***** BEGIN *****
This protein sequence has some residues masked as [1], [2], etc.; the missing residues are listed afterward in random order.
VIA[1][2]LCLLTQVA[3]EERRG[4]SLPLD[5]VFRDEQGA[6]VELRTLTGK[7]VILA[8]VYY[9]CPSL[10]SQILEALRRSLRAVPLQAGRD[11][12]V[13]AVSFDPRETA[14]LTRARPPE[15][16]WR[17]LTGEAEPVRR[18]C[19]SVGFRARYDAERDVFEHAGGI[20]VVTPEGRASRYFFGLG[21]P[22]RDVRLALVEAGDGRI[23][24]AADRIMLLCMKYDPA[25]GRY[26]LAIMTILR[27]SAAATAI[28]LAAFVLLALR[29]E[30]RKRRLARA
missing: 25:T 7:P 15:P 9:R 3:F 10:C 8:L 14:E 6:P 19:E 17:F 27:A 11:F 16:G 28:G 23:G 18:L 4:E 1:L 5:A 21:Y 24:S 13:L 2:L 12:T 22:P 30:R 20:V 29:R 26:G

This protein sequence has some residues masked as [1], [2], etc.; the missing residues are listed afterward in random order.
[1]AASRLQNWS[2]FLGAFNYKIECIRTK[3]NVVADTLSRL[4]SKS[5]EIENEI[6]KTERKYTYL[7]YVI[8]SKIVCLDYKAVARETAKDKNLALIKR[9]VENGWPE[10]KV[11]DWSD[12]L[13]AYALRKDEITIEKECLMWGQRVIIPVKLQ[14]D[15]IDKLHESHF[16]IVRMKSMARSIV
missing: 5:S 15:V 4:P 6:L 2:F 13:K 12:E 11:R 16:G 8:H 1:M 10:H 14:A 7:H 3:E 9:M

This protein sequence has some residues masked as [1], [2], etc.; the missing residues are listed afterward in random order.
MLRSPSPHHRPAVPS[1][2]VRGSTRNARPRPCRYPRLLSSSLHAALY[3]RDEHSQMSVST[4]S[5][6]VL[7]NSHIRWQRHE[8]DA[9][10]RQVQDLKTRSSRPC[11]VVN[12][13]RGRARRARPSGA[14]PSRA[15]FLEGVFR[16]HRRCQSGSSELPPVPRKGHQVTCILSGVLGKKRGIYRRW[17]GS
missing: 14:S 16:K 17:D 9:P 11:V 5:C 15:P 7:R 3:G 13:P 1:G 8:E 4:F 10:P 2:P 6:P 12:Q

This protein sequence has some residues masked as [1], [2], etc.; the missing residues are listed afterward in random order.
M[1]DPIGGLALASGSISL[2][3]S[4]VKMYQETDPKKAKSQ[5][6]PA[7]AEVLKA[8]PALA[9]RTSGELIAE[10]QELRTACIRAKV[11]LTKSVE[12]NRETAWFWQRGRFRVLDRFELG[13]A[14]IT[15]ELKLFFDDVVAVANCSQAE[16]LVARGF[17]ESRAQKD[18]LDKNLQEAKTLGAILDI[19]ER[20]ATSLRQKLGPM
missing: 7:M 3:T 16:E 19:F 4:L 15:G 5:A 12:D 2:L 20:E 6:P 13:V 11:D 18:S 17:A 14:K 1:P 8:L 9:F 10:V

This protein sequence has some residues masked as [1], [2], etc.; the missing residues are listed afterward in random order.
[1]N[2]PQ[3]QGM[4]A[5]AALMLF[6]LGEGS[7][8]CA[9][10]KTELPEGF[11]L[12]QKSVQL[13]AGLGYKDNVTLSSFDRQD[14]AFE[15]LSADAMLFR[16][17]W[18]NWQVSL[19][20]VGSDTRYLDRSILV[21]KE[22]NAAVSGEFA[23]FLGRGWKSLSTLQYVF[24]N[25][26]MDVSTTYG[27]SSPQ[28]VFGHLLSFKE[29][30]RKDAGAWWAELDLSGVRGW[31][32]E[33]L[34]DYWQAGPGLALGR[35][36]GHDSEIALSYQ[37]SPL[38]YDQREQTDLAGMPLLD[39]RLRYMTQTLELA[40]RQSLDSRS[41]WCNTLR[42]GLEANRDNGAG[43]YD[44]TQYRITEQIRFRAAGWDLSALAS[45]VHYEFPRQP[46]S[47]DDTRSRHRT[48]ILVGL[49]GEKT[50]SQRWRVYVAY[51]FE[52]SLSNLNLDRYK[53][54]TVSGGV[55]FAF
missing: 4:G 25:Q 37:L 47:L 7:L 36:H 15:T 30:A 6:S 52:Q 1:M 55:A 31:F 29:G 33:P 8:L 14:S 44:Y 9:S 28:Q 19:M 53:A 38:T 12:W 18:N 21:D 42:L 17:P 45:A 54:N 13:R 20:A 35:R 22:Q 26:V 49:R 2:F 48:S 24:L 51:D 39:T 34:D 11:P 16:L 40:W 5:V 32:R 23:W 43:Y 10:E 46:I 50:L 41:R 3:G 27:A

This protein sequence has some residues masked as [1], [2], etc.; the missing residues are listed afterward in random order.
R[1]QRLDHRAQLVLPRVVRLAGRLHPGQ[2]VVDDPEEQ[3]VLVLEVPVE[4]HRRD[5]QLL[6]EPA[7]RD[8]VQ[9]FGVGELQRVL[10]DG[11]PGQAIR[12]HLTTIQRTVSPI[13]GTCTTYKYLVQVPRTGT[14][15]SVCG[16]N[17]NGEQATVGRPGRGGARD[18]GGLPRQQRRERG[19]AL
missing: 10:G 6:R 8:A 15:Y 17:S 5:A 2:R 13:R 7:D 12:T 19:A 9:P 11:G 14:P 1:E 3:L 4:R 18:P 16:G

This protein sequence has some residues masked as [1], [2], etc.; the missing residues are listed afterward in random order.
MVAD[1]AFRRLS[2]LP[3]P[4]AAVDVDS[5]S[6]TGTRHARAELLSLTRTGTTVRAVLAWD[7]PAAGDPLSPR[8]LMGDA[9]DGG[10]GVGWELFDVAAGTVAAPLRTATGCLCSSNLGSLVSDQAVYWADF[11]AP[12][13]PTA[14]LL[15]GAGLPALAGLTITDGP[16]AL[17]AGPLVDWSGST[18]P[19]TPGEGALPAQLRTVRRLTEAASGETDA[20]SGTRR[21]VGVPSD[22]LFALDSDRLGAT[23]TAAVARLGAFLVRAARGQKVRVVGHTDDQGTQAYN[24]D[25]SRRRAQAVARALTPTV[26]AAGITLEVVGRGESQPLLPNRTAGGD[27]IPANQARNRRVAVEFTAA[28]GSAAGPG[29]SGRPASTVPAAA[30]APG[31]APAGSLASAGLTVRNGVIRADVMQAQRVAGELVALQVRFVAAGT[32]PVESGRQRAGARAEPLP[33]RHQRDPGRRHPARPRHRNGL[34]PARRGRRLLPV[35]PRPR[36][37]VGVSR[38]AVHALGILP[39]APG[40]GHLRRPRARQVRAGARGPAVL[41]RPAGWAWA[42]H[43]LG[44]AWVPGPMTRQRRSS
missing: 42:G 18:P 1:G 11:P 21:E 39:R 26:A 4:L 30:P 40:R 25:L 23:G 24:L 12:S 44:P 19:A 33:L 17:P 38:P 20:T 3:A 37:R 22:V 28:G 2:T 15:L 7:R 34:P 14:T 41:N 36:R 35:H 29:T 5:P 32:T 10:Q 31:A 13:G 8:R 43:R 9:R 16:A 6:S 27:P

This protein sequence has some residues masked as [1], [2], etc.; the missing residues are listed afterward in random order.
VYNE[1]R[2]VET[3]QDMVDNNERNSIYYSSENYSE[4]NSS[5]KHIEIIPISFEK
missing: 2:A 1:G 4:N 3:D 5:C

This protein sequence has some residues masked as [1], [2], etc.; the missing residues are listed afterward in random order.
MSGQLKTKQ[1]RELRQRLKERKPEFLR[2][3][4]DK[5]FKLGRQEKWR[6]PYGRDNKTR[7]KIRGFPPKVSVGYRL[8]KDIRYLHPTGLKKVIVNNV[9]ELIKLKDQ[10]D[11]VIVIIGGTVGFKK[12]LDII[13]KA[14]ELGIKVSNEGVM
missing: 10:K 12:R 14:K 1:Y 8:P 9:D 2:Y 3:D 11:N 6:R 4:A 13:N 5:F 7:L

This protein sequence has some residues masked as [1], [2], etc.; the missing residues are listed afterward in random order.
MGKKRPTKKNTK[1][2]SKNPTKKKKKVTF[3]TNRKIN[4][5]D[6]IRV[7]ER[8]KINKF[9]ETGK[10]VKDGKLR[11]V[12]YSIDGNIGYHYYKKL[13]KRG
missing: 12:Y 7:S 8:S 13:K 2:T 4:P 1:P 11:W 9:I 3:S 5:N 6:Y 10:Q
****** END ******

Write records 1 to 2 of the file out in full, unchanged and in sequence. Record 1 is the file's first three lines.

This protein sequence has some residues masked as [1], [2], etc.; the missing residues are listed afterward in random order.
VIA[1][2]LCLLTQVA[3]EERRG[4]SLPLD[5]VFRDEQGA[6]VELRTLTGK[7]VILA[8]VYY[9]CPSL[10]SQILEALRRSLRAVPLQAGRD[11][12]V[13]AVSFDPRETA[14]LTRARPPE[15][16]WR[17]LTGEAEPVRR[18]C[19]SVGFRARYDAERDVFEHAGGI[20]VVTPEGRASRYFFGLG[21]P[22]RDVRLALVEAGDGRI[23][24]AADRIMLLCMKYDPA[25]GRY[26]LAIMTILR[27]SAAATAI[28]LAAFVLLALR[29]E[30]RKRRLARA
missing: 25:T 7:P 15:P 9:R 3:F 10:C 8:L 14:E 6:P 19:E 17:F 27:A 11:F 16:G 28:G 23:G 18:L 4:E 1:L 5:A 21:Y 24:S 13:L 2:L 12:T 22:P 30:R 20:V 29:R 26:G

This protein sequence has some residues masked as [1], [2], etc.; the missing residues are listed afterward in random order.
[1]AASRLQNWS[2]FLGAFNYKIECIRTK[3]NVVADTLSRL[4]SKS[5]EIENEI[6]KTERKYTYL[7]YVI[8]SKIVCLDYKAVARETAKDKNLALIKR[9]VENGWPE[10]KV[11]DWSD[12]L[13]AYALRKDEITIEKECLMWGQRVIIPVKLQ[14]D[15]IDKLHESHF[16]IVRMKSMARSIV
missing: 5:S 15:V 4:P 6:L 2:F 13:K 12:E 11:R 16:G 8:H 1:M 10:H 14:A 7:H 3:E 9:M